Andrew Natsios, Director of the Scowcroft Institute of International Affairs at Texas A&M University and former administrator of the US Agency for International Development, delivered a lecture entitled “The DPRK: Human Rights and Security in the Digital Age” at The Institute of World Politics on January 29.
In his remarks, Mr. Natsios described the impact of the famine of the mid 1990s, during which approximately 2.5 million North Koreans lost their lives. Since North Korea’s inception, its people have been subject to countless human rights violations. Unfortunately, the North Korean population has been told that the issues they face are a result of American belligerency. However, the digital age has discredited some of this propaganda, and it is becoming increasingly difficult for the regime to retain its legitimacy.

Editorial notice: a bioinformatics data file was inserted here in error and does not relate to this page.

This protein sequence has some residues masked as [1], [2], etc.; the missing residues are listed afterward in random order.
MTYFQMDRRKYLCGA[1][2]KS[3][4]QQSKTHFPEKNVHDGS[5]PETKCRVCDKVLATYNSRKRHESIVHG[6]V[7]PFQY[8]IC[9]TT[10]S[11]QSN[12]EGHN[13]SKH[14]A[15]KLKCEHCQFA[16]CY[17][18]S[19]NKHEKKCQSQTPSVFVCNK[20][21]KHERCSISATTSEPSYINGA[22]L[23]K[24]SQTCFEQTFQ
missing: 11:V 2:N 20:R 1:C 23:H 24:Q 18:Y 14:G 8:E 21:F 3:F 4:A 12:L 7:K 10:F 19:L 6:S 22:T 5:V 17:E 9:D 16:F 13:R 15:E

Mr. Natsios made clear the distinction between authoritarian and totalitarian regimes, and argued that North Korea is the latter. North Korea is unique in the world in that its society is totally dominated by the state. However, with increasing globalization, North Korea is becoming more exposed to the outside world. Over 1 million cell phones are being used in the country, and South Korean soap operas are increasingly popular. The digital age is eroding the authority and control that the state is able to exercise over its people.
This lecture was the inaugural event in a series on digital soft power sponsored by The Center for Human Rights and International Affairs, a project of Good of All and IWP.